New Vision (Kampala)

5 January 2010

Uganda: Abortion is Legal But We Just Don't Know It

opinion

Kampala — JUST the mere mention of abortion puts everyone's nerves on edge. Reason? Abortion is illegal in Uganda.

However, the irony of it all is that post abortion care and treatment for abortion complications is not illegal. In fact, a victim is not even required to disclose where, or who conducted the procedure.

How many women have been arrested while seeking post abortion care? Yet people have murdered, turned themselves in and have been arrested.

While pursuing an undercover story on the state of post abortion care in Mulago Hospital recently, many of the women in the queue to see the midwives were victims of an abortion gone wrong.

However, when I mentioned I was suffering from complications of the procedure (to prompt a reaction), I attracted stares of shock. I had expected to hear it from the horses' mouths, but that was not to be.

Yet abortion can be spontaneous - commonly known as miscarriages or induced, with similar complications.

Besides, sections 136 to 138, 205 and 207 of the penal Code, state that any person, who with intent to procure the miscarriage of a woman, unlawfully administers any noxious thing, or uses any other means is subject to imprisonment for 14 years.

A pregnant woman who undertakes the same act, or consents to its performance is subject to a seven-year imprisonment. Any person who unlawfully supplies means to procure an abortion knowing that it is unlawfully intended for that purpose is subject to a three-year imprisonment. Yet Section 217 of the same code says a person is not criminally responsible for performing an abortion in good faith and with reasonable care and skill for the preservation of the mother's life.

In addition, Section 205 of the code provides that no person shall be guilty of the offence of causing by willful act a child to die before it has an independent existence from its mother if the act was carried out in good faith for the purpose of preserving the mother's life.

The World Health Organisation says health is not only the absence of infirmity and disease, but also a state of physical, mental and social well-being. Thus, since abortion is normally a result of an unwanted pregnancy, with women going to the extremes of suicide, it is already legal even by our local parameters.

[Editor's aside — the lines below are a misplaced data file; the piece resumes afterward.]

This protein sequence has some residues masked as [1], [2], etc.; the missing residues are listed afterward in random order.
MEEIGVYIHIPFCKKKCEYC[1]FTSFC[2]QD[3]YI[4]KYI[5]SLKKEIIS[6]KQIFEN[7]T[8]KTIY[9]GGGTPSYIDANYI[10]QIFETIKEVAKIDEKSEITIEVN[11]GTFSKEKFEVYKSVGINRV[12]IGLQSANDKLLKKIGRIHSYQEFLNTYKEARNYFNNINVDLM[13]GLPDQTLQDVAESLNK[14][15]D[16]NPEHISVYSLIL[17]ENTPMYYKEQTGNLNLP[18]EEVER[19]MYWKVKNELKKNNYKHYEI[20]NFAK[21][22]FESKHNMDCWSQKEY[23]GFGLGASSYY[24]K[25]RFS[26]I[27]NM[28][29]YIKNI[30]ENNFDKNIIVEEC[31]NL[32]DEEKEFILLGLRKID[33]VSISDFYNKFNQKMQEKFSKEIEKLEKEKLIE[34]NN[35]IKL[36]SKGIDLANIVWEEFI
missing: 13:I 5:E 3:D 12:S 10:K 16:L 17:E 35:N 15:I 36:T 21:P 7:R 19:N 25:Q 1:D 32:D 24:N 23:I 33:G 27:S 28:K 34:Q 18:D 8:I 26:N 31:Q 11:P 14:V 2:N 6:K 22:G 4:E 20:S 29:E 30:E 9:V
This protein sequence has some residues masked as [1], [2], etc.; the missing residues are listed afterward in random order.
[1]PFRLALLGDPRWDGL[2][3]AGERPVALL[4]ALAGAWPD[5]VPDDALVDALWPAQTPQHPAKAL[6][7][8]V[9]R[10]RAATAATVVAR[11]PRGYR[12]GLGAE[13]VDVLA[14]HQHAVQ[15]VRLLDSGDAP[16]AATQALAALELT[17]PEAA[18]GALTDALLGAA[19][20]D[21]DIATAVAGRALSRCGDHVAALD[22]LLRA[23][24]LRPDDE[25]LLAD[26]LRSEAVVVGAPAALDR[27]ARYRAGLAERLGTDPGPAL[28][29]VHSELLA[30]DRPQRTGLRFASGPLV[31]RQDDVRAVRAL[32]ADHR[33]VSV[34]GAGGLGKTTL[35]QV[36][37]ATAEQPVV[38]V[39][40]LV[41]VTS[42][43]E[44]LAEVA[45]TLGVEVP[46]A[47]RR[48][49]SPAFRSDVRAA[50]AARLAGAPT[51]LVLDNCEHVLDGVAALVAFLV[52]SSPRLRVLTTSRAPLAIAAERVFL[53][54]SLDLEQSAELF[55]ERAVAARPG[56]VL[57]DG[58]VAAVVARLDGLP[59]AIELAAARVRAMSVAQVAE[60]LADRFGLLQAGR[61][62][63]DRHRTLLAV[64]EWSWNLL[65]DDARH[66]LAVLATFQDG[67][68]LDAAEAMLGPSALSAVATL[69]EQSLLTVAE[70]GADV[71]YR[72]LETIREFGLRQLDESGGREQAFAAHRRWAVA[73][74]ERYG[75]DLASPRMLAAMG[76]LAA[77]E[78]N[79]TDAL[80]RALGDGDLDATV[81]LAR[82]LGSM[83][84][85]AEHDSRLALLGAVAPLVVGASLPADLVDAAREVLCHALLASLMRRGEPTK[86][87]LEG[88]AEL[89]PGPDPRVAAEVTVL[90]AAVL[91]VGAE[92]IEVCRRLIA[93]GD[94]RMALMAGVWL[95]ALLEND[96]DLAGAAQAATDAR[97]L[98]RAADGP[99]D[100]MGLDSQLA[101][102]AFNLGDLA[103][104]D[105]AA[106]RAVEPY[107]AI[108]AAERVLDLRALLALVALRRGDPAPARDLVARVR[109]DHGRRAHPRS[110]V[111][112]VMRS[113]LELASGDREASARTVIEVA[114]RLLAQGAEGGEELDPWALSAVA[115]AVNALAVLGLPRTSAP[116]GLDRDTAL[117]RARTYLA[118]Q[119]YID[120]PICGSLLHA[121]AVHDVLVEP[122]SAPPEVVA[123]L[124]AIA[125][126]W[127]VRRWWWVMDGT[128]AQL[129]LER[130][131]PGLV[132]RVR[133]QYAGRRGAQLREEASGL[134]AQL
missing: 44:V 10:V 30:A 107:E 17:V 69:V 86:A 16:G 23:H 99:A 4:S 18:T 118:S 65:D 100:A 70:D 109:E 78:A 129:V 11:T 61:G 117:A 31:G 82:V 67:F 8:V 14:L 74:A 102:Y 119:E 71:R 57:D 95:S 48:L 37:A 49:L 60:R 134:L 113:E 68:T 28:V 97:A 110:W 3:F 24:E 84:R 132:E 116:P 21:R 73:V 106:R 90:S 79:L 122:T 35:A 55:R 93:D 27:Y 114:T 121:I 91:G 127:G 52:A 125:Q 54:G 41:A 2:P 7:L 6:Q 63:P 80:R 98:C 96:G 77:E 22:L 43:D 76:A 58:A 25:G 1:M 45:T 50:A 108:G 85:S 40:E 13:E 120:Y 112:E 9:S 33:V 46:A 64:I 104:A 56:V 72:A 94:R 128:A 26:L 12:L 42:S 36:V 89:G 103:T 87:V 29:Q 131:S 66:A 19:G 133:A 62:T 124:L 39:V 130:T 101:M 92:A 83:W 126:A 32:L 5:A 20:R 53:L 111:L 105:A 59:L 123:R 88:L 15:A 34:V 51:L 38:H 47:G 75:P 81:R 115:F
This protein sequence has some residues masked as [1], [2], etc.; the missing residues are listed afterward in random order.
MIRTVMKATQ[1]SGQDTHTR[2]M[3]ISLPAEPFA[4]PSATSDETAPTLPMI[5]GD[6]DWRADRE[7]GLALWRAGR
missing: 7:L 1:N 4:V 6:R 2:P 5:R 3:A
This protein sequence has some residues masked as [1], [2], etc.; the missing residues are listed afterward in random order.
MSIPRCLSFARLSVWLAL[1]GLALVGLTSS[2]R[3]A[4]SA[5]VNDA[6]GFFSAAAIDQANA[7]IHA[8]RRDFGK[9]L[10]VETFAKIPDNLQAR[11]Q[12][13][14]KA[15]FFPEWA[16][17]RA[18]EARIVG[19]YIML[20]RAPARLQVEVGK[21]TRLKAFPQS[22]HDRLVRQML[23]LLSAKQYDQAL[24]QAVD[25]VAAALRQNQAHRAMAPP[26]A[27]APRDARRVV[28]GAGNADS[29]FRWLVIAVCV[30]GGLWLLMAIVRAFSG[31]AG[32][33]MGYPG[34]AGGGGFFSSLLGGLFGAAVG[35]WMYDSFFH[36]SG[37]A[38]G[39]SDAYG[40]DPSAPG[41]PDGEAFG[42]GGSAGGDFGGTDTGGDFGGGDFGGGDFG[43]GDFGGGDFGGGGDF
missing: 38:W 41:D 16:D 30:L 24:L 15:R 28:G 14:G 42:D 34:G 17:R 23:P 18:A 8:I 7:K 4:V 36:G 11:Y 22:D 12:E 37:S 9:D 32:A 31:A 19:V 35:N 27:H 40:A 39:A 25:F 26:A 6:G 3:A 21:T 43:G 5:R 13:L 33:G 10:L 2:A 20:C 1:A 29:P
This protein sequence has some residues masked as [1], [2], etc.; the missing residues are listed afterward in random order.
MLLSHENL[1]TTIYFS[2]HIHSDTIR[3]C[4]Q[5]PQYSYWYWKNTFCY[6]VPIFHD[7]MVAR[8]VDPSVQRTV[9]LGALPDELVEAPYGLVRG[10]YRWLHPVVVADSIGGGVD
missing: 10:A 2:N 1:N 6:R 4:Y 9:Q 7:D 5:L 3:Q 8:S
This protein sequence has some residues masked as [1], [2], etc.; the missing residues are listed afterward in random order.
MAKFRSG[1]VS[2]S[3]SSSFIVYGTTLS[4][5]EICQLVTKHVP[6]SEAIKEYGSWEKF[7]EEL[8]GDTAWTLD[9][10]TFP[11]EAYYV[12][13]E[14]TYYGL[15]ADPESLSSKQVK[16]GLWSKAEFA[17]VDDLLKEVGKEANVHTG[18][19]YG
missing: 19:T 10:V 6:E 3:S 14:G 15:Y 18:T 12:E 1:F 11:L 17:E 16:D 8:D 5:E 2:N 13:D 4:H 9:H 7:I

Should abortion advocates in Uganda push the Government to liberalise the legal provisions to include rape, defilement and incest? It is already legal to 'preserve a woman's mental and psychological health.'

And women know where to get the services. The people that are often arrested are quacks, who have endangered women's lives by offering a service where they are not skilled, causing preventable deaths.

Let us interpret and help the public understand the law, make it practical by breaking the barriers that call for two expert doctors to consent and sensitise women about the rights to abortion as a health intervention.

When women choose to abort, let us ensure they do it freely and hygienically to avoid complications. This is possible if we include abortion and post abortion care training in our health curricula in medical schools and if we openly discuss abortion.

Unfortunately, our legislators find the debate on abortion a no-go-area. A recent study on abortion found that MPs do not want to discuss abortion because they do not want to appear like they are encouraging it.

While disseminating the findings of the study, Dr Peter Ibembe, the national coordinator, Reproductive Health Uganda said most MPs perceive their communities to be strongly against induced abortion and also want to flow with their flock even when they believe the procedure is also justified in cases of defilement, incest and rape.

This is already legal going by provisions of the penal code to 'save the life and health of a mother.' Hence, who will start the abortion debate if our legislators avoid it in fear of controversy? At least I have.

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